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Old 06-19-2018, 11:33 AM
 
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In another post you were spending unhatched eggs. It is up to the person owning funds in whatever shape to share it. Not like in Europe:>(
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Old 06-19-2018, 11:51 AM
 
Location: Northern Virginia
4,681 posts, read 4,836,858 times
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Quote:
Originally Posted by Kavalier View Post
I'm wondering how you all feel about that?


I have read a few articles about all the stickiness of this issue regarding wills and inheritance.


It's a divisive issue.
If there was no reason given to why there was an unequal division, I would wonder - was she "the favorite", did I disappoint them in some way, did they not love me as much, etc. I would have an emotional reaction to why they didn't see us as being equally deserving versus the amount.

Greed will tear a family apart, if you allow it. So don't allow it. You each ended up with the amount that your parents intended for you to have. You need to come to terms with that and not let it affect your relationship with your siblings.
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Old 06-19-2018, 01:22 PM
 
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This is just a continuation of the parent's dilemma - we have to give to each child what they need, when they need it, according to the best of our ability.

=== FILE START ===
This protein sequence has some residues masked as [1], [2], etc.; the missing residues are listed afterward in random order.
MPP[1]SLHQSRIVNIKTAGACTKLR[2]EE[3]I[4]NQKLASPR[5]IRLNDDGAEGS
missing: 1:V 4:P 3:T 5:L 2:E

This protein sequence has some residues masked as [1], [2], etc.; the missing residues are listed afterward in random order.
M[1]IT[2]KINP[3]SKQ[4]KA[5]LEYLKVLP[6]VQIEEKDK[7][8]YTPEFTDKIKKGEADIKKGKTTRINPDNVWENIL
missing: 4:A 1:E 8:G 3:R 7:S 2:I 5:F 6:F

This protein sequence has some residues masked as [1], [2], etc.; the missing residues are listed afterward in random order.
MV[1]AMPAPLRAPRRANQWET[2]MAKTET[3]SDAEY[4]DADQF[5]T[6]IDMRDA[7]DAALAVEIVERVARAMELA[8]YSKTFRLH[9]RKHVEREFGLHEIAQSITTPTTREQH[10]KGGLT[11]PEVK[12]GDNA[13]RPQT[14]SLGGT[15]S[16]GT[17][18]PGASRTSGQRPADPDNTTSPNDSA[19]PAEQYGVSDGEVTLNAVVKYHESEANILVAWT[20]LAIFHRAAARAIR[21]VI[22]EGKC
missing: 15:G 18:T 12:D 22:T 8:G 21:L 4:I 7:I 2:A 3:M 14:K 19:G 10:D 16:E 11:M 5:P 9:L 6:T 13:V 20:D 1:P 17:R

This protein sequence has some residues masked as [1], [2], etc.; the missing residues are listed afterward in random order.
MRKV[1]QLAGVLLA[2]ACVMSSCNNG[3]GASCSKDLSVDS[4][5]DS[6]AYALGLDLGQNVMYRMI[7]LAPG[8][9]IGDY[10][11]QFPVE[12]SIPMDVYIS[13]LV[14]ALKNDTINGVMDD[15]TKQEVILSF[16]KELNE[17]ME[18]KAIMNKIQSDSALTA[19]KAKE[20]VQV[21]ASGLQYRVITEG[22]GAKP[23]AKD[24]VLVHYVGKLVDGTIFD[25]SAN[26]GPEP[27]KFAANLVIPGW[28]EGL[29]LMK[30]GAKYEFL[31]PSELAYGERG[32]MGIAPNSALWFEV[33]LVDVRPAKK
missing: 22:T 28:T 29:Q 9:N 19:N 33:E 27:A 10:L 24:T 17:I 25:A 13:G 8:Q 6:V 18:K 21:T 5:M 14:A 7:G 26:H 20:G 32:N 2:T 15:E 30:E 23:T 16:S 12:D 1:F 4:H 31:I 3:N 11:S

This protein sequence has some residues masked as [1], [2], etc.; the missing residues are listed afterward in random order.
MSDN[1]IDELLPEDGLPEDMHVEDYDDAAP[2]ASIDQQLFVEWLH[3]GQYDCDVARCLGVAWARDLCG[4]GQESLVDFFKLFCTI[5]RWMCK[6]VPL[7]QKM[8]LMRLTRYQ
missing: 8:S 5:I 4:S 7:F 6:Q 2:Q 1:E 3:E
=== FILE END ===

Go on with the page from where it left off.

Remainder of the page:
Kid 1 married well, is rich. Kid 2 is poor. Parents write a will that mentions kid 1 with love, gives lots of sentimental items to kid 1, gives the money to kid 2.

Kid A was given a lot of money during parent's life. Kid B gets money in the will.

It's just how parents think.

Personally, if a kid came and asked for money "against my inheritance", I would only give it if I wanted to, AND I WOULD LET IT BE KNOWN THAT I AM GIVING THE EXACT SAME AMOUNT TO ALL THE OTHER KIDS RIGHT THEN AND THERE. That way, the asking kid understands that they're not gonna get a penny more than the others by draining the parent early. And the only way parent should do it is if they can easily afford it.
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Old 06-19-2018, 01:25 PM
 
Location: Texas
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Most lawyers advise against a parent doing this, as it can create significant problems later on. If there is a large amount at stake, (millions) one of the siblings could contest the will, which could lead to a protracted legal battle. Parents are better off dividing it in equal portions for each sibling.
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Old 06-19-2018, 01:26 PM
 
Location: Texas
6,490 posts, read 2,363,904 times
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Quote: